Why make all the changes and increase his dedication? Pride, and financial goals.
Signed to a one-year, $3 million fully guaranteed contract, Brown's deal includes a $1 million signing bonus, with a $2 million guaranteed salary, $500,000 in per game active roster bonuses, playtime incentive to reach up to $4 million.
Brown wants to earn a big contract, something like Cleveland Browns tight end David Njoku's four-year, $56.75 million contract extension. That would require Brown piling up huge numbers after catching just 23 passes for 171 yards on 39 targets last season, but he's set his ambitions on doing much better. That's what Brown told a teammate.
"I told him, ‘Yeah, I got a new financial advisor and they told me the blocking tight end gets the minimum,'" Brown said. "I'm trying to get a David Njoku deal after this year, so we have to catch a lot more balls. A lot of that went into it and now I'm right where I want to be.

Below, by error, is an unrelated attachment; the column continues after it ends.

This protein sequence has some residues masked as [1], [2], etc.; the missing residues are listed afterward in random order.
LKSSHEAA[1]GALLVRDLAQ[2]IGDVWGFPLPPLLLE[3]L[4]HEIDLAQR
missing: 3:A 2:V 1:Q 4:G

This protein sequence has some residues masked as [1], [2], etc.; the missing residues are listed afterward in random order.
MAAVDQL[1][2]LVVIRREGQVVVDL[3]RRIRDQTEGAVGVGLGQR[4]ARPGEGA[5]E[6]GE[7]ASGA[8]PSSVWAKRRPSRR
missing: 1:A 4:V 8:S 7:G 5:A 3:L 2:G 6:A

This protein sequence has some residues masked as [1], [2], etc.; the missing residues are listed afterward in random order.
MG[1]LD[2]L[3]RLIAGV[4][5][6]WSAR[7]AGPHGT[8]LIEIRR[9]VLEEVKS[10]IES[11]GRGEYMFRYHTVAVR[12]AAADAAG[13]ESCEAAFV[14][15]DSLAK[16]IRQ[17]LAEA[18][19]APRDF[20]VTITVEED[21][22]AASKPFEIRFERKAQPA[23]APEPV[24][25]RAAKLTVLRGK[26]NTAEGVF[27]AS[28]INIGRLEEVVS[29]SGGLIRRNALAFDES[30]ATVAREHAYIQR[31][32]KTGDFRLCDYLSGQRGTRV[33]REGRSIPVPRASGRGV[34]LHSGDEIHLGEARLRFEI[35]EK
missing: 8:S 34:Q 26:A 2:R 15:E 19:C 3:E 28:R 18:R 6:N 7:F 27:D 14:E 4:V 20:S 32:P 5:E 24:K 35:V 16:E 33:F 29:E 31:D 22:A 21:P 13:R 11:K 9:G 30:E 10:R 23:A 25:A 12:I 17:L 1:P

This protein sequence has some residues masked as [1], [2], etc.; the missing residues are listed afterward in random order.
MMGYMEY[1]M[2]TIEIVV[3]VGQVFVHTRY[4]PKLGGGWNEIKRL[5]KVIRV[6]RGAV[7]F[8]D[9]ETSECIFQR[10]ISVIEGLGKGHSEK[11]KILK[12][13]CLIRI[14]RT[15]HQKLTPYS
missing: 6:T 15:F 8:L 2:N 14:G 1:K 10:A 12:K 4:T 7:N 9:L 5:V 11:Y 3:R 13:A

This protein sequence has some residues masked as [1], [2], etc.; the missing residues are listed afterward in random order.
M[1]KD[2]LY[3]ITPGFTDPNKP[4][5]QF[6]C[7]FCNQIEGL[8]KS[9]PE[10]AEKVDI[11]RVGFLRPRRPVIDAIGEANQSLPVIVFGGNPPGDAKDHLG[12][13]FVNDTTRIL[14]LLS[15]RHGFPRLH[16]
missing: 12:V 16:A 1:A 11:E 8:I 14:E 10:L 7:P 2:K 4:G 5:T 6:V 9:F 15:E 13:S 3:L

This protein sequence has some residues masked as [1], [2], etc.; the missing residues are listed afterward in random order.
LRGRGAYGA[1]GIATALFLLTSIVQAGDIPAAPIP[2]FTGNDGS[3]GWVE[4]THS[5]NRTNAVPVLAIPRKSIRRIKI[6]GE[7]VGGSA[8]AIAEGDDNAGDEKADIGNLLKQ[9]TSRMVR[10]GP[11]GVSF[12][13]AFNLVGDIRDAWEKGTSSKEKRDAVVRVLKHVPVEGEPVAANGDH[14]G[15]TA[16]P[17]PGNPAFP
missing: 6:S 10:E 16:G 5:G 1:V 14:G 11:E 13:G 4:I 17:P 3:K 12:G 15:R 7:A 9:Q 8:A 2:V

“I want to go out there and be me. I don't have any certain expectations. My expectations are to win a lot of games and get wealthy doing it. So I want to win a lot of meaningful games and I want to get wealthy. I want to have generational wealth. Everything falls right into those two categories for me.”
A former undrafted free agent from Oregon who overcame a gruesome leg injury in college that nearly cost him his leg, Brown has 39 career receptions for 361 yards and two touchdowns. The worst part about his season: leading the Texans in penalties last year.
He was highly disappointed with how he performed for a 4-13 squad last year.
“I learned a lot last season," Brown said. "What I took from it was just my mental, so after the season, I did a lot of stuff, just getting my mind right, getting my body right, just getting everything right. Last year, was not one of my best years. I really just came out just a whole totally different player. I think it was a learning lesson, and you kind of go through that, everything. You have some kind of setbacks and it's kind of helped propel me to where I'm at now.